Border book drive: An “avalanche” of books is greeting migrant children arriving for temporary housing at the Long Beach Convention Center. The city has set up 12 drop-off sites at libraries and businesses across Long Beach to collect the donations. “It keeps coming and coming and coming,” Convention & Visitors Bureau President Steve Goodling tells the Long Beach Post. “The community has been very responsive.”

Ask a reporter: If you’re a parent, or just wondering about the state of schools in L.A. as campuses reopen, check out this eye-opening discussion with columnist Sandy Banks and education reporters Paloma Esquivel, Howard Blume and Sonja Sharp. Watch now.

Last word: “I’ve had my story told so many times by others. But this is our story told 100% our way. Claim your narrative — it makes you feel powerful.” That’s Sonoratown restaurant owner Jennifer Feltham talking about writing her book during the pandemic.

April book club

Thank you to everyone who tuned in for our April book club with President Barack Obama and filmmaker Ava DuVernay discussing “A Promised Land.”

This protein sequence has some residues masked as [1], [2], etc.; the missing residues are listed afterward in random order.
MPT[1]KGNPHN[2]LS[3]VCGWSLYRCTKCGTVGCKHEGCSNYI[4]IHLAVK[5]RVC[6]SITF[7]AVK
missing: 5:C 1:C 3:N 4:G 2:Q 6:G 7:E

The evening’s highlights included Obama responding to questions from two local high school students. Tariq Stone, an aspiring filmmaker who attends Inglewood High, asked: “Right now we’re in a period of being extremely divided and we are finally starting to see the first signs of hope. President Obama, what do you think is our most important next step in overcoming our differences as a nation?”

Grace Lee, editor of the student newspaper at Buena Park High, said “A Promised Land” made her think about legacies and what we leave behind. She asked: “President Obama, what is the one thing you’d like to be remembered for?”

Watch Obama’s responses and the entire book club discussion here.

A screenshot of Ava Duvernay and Barack Obama speaking through video
Former President Obama and filmmaker Ava DuVernay at the L.A. Times Book Club.
(Los Angeles Times)